RECENT ECONOMIC DEVELOPMENTS
Stronger domestic demand contributed to an acceleration of GDP growth to 3.9 and 4.2% y-o-y- in the first and second quarters of 2017, respectively, from 3.4% in 2016. Private consumption continued to improve on the basis of rising incomes, employment, and credit growth. Unemployment declined to an eight-year low (5.9% of the labor force in July 2017). Exports expanded at a robust rate, supported by strong demand from the EU, but imports grew faster.
Improvements in labor market conditions and income growth supported further poverty reduction. Poverty measured using the uppermiddle-income class line of US$5.5 per day (in 2011 purchasing power parity [PPP] terms) is estimated to have declined from 8.5% in 2015 to 7.9% in 2016. However, income inequality in Bulgaria is one of the highest in the EU, as the income of the richest 20% of the population was almost eight times that of the poorest 20% in 2015.
Unemployment has declined significantly, but regional variations and long-term and youth unemployment remain high. Inactivity among certain groups of the population persists, and a large number of people remain excluded from economic opportunities, such as the elderly, people living in rural areas, and the Roma.
Fiscal accounts continued to be in surplus in the first half of 2017 despite a slight decline in revenues. Tax and social contribution revenues grew by close to 8% y-o-y on account of the improved economic activity and rise in the pension contribution rate. Non-tax revenues, however, were lower than in 2016 due to lower grants from the EU.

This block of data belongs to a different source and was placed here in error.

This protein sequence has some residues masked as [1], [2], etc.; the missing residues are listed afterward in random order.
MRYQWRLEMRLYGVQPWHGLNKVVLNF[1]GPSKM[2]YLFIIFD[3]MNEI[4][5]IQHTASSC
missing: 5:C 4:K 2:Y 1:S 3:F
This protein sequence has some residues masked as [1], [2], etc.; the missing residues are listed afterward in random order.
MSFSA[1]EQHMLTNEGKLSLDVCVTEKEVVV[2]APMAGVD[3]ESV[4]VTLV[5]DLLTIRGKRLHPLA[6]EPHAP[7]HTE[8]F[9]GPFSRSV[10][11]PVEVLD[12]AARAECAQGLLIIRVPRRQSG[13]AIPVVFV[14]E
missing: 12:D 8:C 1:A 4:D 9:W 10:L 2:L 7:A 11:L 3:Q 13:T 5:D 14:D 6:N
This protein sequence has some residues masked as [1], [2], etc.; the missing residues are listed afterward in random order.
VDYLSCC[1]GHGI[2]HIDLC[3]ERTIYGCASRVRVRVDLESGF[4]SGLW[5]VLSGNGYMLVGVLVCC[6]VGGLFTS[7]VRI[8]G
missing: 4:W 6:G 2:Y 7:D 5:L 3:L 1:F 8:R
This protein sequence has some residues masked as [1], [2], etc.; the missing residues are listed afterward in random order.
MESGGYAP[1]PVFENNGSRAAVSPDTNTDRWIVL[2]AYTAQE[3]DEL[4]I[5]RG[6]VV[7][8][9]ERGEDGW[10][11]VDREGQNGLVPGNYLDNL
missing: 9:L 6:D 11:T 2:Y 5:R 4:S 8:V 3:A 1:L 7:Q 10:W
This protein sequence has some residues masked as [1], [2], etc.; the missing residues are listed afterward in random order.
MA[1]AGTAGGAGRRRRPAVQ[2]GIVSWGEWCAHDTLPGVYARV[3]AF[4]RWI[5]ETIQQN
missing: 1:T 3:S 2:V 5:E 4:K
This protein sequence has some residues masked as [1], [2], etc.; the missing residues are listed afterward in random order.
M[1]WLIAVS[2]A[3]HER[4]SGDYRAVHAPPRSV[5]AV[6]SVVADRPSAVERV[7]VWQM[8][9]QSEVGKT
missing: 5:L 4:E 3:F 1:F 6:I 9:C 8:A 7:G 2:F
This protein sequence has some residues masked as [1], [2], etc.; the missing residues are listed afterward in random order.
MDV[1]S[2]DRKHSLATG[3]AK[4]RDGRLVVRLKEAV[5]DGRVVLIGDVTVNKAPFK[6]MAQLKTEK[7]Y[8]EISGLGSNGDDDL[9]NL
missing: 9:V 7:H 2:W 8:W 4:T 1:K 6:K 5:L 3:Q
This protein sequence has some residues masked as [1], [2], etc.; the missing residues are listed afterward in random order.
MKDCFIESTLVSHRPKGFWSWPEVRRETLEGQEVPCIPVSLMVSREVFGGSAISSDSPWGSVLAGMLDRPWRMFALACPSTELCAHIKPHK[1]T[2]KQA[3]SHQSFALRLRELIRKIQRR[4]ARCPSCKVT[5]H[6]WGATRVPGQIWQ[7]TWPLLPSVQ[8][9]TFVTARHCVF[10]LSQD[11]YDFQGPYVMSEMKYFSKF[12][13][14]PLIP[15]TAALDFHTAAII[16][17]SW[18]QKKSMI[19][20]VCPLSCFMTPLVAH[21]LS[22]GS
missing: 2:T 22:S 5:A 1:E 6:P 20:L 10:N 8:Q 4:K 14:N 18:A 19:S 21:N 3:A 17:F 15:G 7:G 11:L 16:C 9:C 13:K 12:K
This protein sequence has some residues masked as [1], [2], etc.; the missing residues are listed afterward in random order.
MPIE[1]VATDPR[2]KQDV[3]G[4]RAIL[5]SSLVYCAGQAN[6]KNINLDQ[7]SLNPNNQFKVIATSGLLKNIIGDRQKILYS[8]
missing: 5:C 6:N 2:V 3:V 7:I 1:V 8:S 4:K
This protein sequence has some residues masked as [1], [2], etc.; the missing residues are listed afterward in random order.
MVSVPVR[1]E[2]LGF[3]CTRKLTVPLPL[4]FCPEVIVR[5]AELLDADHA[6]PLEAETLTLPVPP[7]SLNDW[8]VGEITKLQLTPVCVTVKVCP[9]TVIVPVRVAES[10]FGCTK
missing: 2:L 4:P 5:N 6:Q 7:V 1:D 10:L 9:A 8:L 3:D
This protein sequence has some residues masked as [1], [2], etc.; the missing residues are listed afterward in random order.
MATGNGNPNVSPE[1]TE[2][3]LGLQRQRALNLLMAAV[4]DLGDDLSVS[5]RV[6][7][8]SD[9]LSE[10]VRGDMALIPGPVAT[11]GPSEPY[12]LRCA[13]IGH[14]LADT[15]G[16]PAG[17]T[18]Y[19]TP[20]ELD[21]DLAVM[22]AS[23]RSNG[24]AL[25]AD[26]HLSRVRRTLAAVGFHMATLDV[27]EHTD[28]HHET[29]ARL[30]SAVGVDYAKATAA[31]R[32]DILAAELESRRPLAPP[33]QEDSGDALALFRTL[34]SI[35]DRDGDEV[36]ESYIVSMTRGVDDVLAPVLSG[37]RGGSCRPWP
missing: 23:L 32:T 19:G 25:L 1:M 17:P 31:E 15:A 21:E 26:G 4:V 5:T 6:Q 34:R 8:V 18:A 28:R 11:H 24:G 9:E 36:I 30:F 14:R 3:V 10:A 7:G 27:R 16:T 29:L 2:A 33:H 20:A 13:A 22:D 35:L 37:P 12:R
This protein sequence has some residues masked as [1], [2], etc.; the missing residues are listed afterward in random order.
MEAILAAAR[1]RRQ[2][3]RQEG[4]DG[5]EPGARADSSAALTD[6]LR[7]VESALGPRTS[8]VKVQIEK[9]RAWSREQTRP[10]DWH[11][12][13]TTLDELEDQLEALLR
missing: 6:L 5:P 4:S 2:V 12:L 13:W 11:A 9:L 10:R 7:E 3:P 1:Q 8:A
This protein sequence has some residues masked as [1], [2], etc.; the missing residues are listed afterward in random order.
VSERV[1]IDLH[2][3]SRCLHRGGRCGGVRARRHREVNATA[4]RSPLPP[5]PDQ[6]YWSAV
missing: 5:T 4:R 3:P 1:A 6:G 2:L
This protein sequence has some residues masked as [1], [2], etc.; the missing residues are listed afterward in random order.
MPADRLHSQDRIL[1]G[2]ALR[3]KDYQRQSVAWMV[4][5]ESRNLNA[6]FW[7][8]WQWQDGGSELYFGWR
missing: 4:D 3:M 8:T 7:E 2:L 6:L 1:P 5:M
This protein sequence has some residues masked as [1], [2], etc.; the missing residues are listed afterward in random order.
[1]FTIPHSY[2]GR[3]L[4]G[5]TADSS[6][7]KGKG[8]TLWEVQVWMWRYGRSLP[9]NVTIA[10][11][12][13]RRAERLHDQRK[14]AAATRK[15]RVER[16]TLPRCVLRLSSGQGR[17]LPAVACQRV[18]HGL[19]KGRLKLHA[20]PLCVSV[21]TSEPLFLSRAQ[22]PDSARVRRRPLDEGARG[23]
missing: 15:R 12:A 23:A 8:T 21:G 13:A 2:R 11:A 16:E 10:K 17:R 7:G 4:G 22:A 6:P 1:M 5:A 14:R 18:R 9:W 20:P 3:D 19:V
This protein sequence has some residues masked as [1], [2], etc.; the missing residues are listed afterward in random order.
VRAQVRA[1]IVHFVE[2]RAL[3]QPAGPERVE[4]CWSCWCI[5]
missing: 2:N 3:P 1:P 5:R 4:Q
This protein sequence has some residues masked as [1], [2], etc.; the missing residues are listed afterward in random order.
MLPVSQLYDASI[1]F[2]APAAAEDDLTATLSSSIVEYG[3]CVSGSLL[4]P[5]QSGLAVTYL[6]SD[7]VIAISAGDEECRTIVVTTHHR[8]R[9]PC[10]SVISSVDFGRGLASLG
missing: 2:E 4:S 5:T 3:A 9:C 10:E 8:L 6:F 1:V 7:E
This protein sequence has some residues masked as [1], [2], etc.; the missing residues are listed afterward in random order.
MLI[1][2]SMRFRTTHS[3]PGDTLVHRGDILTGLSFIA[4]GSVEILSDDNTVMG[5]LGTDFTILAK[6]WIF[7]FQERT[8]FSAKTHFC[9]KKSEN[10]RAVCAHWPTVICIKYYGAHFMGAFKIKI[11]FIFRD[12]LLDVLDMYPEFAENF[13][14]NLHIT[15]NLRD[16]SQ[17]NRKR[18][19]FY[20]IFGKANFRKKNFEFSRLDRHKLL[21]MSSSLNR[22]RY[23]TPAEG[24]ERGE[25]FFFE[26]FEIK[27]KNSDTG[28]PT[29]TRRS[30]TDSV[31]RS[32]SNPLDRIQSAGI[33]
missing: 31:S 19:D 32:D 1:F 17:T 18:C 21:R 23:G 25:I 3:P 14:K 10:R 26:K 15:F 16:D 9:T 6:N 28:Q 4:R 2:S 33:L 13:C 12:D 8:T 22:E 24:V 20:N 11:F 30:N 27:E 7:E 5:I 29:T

The external current account surplus narrowed somewhat in the first half of 2017 compared to a year ago as the trade deficit expanded.
Prospects for 2017 are better than initially expected, with GDP projected to grow at 3.8%. Household consumption is likely to continue expanding on the back of further improvements in labor market and credit conditions. Investment is likely to remain strong in the second half of the year. Going forward, GDP is projected to pick up to 4% in 2019.
Poverty reduction is expected to continue at a modest pace in the near term. Continued improvements in employment and wages, as well as scheduled increases in pensions and minimum wages, should support real incomes and therefore further reductions in poverty among the elderly and working poor. Consequently, poverty at US$5.5 in 2011 PPP is projected to fall to 7.6% in 2017, 7.1% in 2018, and 6.7% in 2019.
The external current account is expected to continue to be in surplus though decline by 2019. Export growth is projected to be robust, in line with Bulgaria’s improved competitiveness on EU markets and higher commodity prices. Import growth is expected to be driven by higher oil prices and strengthening domestic demand for consumer and investment goods.
The fiscal position is likely to weaken slightly in 2017 compared to 2016 but to improve in the medium term. In 2017, fiscal accounts are set to be in a deficit of 0.6% of GDP (based on the European System of Accounts [ESA] 2010 methodology), as expenditure growth is likely to accelerate by the end of the year due to pension increases in effect since July and the faster pace of implementation of EU-funded capital projects.
Last Updated: Oct 06, 2017